Mark Schauer on the Capitol Steps

Schauer Leaves His Mark On Michigan Pride

By AJ Trager

LANSING - There were hundreds of people who gathered at the Capitol Steps Aug. 23rd for a rally celebrating the 25th Annual Michigan Pride in Lansing.

After marching to the Capitol steps, First Congregational UCC Pastor, Reverend Nicolette Siragusa, led a commitment ceremony. Glenna DeJona then gave the grand speech, speaking for herself and Marsha Caspar, the first same-sex couple married in the state of Michigan.

The temperature climbed on the Capitol steps as candidate for governor Mark Schauer took the stage. A gubernatorial candidate speaking at Michigan Pride hasn't occurred in many years. Schauer was well-received by the crowd who waved flags and shouted "One Love" when he came to the podium.

"My friends, it's really pretty simple. Commitment is commitment. Love is love. Nobody in this great state should face discrimination based on who they love, where they live, what they look like or because of their gender identity," Schauer said, pausing for the crowd to respond.

Schauer showed appreciation for the courage and strength of both lawsuit plaintiff couples, Marsha Caspar and Glenna DeJong (Caspar v Snyder) and Jayne Rowse and April DeBoer (DeBoer v Snyder).

"Now, Rick Snyder says he's a tough nerd," Schauer continued. "But let me tell you: there is nothing tough about taking away benefits for committed same-sex couples. There's nothing tough about denying equal rights to the LGBT community. And there's nothing tough about defending a discriminatory ban on marriage equality. That's not tough. That's wrong."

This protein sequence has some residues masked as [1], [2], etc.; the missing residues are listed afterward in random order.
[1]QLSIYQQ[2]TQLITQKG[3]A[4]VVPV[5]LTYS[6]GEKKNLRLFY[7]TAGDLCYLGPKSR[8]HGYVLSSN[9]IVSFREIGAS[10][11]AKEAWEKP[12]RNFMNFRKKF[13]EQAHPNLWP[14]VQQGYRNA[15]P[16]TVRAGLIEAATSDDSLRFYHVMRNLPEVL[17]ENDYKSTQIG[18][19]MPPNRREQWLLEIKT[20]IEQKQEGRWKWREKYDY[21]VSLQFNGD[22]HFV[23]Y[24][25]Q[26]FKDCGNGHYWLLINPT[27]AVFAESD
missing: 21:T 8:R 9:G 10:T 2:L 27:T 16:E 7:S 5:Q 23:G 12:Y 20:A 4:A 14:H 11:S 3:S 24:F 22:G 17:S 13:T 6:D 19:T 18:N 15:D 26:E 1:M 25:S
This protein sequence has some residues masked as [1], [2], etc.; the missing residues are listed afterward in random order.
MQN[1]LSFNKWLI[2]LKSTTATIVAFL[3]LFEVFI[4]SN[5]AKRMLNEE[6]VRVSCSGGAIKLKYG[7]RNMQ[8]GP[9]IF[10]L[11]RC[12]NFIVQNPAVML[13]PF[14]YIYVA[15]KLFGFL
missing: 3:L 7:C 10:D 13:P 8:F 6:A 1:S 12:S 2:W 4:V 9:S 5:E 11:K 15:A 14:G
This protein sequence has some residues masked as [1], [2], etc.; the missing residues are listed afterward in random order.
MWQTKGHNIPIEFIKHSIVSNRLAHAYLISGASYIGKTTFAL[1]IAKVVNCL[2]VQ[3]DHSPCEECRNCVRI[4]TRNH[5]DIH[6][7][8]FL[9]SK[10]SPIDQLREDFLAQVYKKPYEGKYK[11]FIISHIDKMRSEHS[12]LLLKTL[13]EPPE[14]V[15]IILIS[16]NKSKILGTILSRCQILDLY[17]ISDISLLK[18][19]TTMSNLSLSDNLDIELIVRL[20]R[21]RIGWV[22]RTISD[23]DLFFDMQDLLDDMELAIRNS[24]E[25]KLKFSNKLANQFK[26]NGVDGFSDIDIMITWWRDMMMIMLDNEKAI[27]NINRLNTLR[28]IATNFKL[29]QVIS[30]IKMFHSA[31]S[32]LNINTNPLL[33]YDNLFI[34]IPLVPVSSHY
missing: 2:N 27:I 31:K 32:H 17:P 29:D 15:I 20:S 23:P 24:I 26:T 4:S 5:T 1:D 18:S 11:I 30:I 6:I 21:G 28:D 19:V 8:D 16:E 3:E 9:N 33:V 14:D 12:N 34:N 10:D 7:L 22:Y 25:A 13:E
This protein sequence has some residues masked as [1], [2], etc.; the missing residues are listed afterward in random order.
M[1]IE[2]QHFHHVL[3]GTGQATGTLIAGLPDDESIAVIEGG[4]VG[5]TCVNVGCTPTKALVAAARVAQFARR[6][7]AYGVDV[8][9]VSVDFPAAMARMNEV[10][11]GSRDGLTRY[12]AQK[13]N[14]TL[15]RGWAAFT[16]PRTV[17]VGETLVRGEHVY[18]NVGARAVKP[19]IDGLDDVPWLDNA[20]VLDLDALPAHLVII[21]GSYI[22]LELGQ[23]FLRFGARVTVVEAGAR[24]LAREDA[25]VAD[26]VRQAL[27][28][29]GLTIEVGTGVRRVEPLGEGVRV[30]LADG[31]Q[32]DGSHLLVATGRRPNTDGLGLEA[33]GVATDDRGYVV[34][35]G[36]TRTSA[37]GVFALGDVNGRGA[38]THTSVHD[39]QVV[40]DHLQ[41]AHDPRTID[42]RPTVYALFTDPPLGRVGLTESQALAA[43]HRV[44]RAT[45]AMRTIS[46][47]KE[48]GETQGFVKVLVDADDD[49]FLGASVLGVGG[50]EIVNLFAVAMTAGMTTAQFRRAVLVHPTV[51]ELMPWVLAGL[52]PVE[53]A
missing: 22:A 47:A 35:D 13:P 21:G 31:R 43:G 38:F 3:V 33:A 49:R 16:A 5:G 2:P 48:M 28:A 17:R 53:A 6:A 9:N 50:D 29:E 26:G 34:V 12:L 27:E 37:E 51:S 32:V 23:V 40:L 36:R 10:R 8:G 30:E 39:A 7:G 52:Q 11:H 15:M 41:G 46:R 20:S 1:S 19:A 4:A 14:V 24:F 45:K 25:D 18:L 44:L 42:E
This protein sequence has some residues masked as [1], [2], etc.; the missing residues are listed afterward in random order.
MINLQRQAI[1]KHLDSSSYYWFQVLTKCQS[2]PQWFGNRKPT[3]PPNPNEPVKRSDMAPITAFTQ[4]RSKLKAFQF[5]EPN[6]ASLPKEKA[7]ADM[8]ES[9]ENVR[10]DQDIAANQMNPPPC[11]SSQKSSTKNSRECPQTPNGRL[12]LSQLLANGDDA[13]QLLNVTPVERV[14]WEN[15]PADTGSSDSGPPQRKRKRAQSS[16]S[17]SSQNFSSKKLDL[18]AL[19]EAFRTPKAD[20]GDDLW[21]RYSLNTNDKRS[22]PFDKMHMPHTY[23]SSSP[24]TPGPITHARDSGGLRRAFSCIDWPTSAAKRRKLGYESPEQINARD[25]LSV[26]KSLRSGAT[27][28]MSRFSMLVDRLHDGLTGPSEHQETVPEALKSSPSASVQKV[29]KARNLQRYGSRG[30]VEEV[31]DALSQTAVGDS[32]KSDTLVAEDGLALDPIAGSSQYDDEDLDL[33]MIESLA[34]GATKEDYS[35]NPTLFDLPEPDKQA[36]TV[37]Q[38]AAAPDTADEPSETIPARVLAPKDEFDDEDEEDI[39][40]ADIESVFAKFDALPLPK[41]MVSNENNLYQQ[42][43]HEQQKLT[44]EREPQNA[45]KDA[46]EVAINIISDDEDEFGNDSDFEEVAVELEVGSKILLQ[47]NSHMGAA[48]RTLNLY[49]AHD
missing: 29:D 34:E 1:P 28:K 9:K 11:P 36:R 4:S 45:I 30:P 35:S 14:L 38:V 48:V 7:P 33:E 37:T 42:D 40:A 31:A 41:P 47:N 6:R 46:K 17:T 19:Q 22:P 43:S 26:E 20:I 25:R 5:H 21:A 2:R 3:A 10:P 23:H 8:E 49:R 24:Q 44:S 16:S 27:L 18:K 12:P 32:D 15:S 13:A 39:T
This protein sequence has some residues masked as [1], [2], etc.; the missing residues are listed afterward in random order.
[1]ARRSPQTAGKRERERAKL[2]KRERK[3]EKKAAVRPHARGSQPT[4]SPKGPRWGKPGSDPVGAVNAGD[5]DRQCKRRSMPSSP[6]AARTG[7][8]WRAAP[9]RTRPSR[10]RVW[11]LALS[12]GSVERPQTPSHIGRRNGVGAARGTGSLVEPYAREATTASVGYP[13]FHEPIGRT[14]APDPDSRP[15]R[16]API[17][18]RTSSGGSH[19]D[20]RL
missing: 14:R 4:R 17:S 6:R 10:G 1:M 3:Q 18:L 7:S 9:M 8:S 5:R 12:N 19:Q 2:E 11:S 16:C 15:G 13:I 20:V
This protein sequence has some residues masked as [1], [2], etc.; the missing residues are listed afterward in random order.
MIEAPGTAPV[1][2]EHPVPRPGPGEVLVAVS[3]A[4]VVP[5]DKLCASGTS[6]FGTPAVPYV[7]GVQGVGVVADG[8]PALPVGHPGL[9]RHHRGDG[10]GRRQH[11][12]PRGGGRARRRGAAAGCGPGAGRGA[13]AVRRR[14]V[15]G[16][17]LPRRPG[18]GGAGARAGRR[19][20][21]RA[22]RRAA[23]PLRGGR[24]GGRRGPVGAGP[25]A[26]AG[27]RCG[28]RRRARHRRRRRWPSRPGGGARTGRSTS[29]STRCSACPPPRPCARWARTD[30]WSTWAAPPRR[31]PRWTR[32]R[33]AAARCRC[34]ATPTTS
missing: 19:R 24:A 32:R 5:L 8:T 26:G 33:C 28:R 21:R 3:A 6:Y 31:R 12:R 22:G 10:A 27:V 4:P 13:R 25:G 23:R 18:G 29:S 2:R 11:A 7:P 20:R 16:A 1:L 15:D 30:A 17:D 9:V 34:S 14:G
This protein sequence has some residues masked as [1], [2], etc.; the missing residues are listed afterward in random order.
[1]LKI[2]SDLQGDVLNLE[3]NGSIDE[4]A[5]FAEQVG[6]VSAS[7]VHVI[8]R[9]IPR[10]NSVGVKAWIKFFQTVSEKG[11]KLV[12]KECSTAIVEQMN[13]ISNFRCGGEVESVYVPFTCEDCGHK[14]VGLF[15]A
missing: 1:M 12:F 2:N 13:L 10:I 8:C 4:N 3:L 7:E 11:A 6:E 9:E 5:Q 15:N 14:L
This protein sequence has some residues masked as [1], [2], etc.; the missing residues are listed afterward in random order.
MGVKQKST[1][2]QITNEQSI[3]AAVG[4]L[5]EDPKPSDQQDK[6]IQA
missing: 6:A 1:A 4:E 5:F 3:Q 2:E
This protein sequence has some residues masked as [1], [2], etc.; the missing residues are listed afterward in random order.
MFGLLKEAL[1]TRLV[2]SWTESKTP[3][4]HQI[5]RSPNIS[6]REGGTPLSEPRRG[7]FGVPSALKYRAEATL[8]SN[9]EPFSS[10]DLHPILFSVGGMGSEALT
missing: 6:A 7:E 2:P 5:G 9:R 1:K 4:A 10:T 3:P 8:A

Schauer and running mate Lisa Brown have said many times that they will stand for LGBT rights within their administration and for the state at large. He reaffirmed his position at the rally.

"When I am governor, discrimination will have no place in my administration. We will amend the Elliot-Larsen Civil Rights Act, and we will ban LGBT discrimination once and for all. We will do that together. And we will fight, and we will lead Michigan to be a marriage equality state," Schauer said.

He relinquished the spotlight to Todd Heywood, who spoke about PreP and how important the new HIV preventative drug could be for the gay market. Then Rachel Crandall, president of Transgender Michigan, and Emily Dievendorf, executive director of Equality Michigan, spoke towards the recent violence against transwomen in Detroit.

This was the first time a gubernatorial candidate shared the stage with Transgender Michigan, Crandall told BTL: "It was a very exciting day."

Festivities moved to Old Town for drag performances with host Delicious, music performances by Kate Peterson and Ronnie Nyles Band, comedian Mimi Gonzalez, RuPaul's Drag Race contestant Trinity Bonet and many more.

Old Town was packed with cars and people in rainbow, with their bodies painted in multicolor handprints or dressed in tutus. Families gathered, heavily sun-blocked, to watch the show and to attend vendor booths.

"I'm out here because the majority of my friends are bisexual, transgender, homosexual or lesbian, and I don't really appreciate how the world treats them. And the funny thing about equality is (that) everybody is equal until they're dead, and that's not really right. Everybody has had to fight for their rights. But they are showing that everybody can have fun while fighting for their rights," Lance Cooper, Lansing resident, said.

Cooper was attending the festival with his friends Taylor Caswell, Lexy Burns, Brittany Fata and Gabrielle White who were all first timers to Michigan Pride.

"I'm here to support everybody here. Most of us, I'm pretty sure, are crossing between bi and lesbian, so we just want to support everyone and bring out the love and make sure everyone knows that it's okay to be who you are, and love who you want to love," Burns laughed, pulling on the shoulders of White.

View Schauer's full speech at Michigan Pride here.

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